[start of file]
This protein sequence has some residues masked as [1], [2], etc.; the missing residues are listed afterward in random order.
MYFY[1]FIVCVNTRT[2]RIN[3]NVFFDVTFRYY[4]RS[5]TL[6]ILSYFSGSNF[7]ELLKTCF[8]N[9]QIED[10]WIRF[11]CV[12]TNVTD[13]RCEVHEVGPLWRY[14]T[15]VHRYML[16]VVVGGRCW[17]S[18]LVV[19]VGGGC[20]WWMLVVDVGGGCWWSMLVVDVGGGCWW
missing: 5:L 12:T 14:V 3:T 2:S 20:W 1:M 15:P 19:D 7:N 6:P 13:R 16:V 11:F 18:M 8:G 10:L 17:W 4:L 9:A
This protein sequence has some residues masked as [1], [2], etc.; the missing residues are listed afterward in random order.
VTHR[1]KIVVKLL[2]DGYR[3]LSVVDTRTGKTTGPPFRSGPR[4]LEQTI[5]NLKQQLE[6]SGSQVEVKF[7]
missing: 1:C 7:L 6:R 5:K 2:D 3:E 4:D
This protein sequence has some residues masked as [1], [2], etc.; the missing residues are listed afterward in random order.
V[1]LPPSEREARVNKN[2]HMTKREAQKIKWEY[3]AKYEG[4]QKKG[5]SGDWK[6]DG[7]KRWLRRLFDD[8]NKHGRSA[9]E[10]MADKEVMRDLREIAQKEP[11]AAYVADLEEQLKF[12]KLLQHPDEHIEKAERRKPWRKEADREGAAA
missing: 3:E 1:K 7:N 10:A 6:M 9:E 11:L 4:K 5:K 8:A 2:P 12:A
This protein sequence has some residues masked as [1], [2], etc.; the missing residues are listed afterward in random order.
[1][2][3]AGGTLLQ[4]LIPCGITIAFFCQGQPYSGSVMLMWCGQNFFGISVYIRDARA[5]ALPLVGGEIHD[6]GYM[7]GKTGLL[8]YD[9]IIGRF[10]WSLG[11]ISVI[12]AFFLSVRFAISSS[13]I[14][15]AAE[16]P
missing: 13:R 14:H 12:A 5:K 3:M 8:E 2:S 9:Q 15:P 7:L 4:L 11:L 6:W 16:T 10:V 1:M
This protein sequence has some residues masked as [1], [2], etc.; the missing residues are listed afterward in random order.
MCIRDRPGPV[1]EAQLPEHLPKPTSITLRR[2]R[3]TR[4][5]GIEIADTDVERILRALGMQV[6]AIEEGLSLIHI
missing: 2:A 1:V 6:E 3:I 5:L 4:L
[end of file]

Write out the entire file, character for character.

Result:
This protein sequence has some residues masked as [1], [2], etc.; the missing residues are listed afterward in random order.
MYFY[1]FIVCVNTRT[2]RIN[3]NVFFDVTFRYY[4]RS[5]TL[6]ILSYFSGSNF[7]ELLKTCF[8]N[9]QIED[10]WIRF[11]CV[12]TNVTD[13]RCEVHEVGPLWRY[14]T[15]VHRYML[16]VVVGGRCW[17]S[18]LVV[19]VGGGC[20]WWMLVVDVGGGCWWSMLVVDVGGGCWW
missing: 5:L 12:T 14:V 3:T 2:S 20:W 1:M 15:P 19:D 7:N 6:P 13:R 16:V 11:F 18:M 8:G 10:L 17:W 4:L 9:A
This protein sequence has some residues masked as [1], [2], etc.; the missing residues are listed afterward in random order.
VTHR[1]KIVVKLL[2]DGYR[3]LSVVDTRTGKTTGPPFRSGPR[4]LEQTI[5]NLKQQLE[6]SGSQVEVKF[7]
missing: 1:C 7:L 6:R 5:K 2:D 3:E 4:D
This protein sequence has some residues masked as [1], [2], etc.; the missing residues are listed afterward in random order.
V[1]LPPSEREARVNKN[2]HMTKREAQKIKWEY[3]AKYEG[4]QKKG[5]SGDWK[6]DG[7]KRWLRRLFDD[8]NKHGRSA[9]E[10]MADKEVMRDLREIAQKEP[11]AAYVADLEEQLKF[12]KLLQHPDEHIEKAERRKPWRKEADREGAAA
missing: 3:E 1:K 7:N 10:A 6:M 9:E 11:L 4:K 5:K 8:A 2:P 12:A
This protein sequence has some residues masked as [1], [2], etc.; the missing residues are listed afterward in random order.
[1][2][3]AGGTLLQ[4]LIPCGITIAFFCQGQPYSGSVMLMWCGQNFFGISVYIRDARA[5]ALPLVGGEIHD[6]GYM[7]GKTGLL[8]YD[9]IIGRF[10]WSLG[11]ISVI[12]AFFLSVRFAISSS[13]I[14][15]AAE[16]P
missing: 13:R 14:H 12:A 5:K 3:M 8:E 2:S 9:Q 15:P 7:L 4:L 11:L 6:W 16:T 10:V 1:M
This protein sequence has some residues masked as [1], [2], etc.; the missing residues are listed afterward in random order.
MCIRDRPGPV[1]EAQLPEHLPKPTSITLRR[2]R[3]TR[4][5]GIEIADTDVERILRALGMQV[6]AIEEGLSLIHI
missing: 2:A 1:V 6:E 3:I 5:L 4:L